By JOSH LEWIS
SCOPE Miami 2012 Vernissage in Midtown is moving full steam ahead with the first view. Over a 100 galleries featured international contemporary artists, proving a real challenge for the art-enthusiast to see it all. Every year, SCOPE has grown exponentially at Art Basel. When the doors opened at 4pm, everyone from collectors, dealers, general VIPs, and press took to the floors to get a glimpse of the absolute best in fine arts today. SCOPE is also recognized for exhibiting emerging artists with fresh voices.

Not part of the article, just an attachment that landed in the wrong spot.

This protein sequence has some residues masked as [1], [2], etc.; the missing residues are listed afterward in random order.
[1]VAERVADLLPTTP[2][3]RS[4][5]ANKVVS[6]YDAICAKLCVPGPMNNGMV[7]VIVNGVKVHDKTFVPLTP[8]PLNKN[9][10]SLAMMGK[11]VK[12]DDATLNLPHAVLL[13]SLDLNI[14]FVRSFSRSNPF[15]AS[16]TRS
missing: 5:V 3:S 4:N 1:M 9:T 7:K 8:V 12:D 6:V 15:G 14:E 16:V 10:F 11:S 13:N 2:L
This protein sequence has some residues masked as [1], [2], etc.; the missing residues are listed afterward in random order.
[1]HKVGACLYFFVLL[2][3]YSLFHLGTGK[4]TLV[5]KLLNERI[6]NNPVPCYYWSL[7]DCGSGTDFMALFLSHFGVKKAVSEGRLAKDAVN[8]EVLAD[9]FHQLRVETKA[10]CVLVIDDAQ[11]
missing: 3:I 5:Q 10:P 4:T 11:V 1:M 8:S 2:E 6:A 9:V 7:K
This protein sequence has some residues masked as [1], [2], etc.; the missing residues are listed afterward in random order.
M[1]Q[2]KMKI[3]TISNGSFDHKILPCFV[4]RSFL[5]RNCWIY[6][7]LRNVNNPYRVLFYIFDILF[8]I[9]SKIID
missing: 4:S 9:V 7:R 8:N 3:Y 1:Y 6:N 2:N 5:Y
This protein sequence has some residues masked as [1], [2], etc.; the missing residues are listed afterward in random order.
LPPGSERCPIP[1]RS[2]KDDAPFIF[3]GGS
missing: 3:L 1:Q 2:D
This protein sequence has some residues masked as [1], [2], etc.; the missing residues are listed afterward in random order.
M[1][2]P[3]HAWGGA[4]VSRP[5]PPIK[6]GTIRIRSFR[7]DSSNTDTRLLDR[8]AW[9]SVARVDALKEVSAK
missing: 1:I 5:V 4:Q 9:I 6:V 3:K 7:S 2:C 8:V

As a young man, Ernesto Kunde worked on his father’s farm in Rio Grande de Sul, Brazil near to where he sold his first painting of bananas hanging upside down. He says that his work is tied to the earth, using sustainable materials when he paints, such as pieces of scrap wood, which he then treats and burns with old phone books, to give the wood a black, scorched texture. Painting with the natural grain is important in his art; it brings to life a course movement as though one could count the rings on a chopped tree. His works also tend to comment on political and social upheaval, focusing on the subject of disenfranchisement of invisible people leading up to full-scale culture wars. Ernesto Kunde’s wood paintings have also been featured in the Boca Raton museum and he now lives in Miami Shores. www.kundeart.com.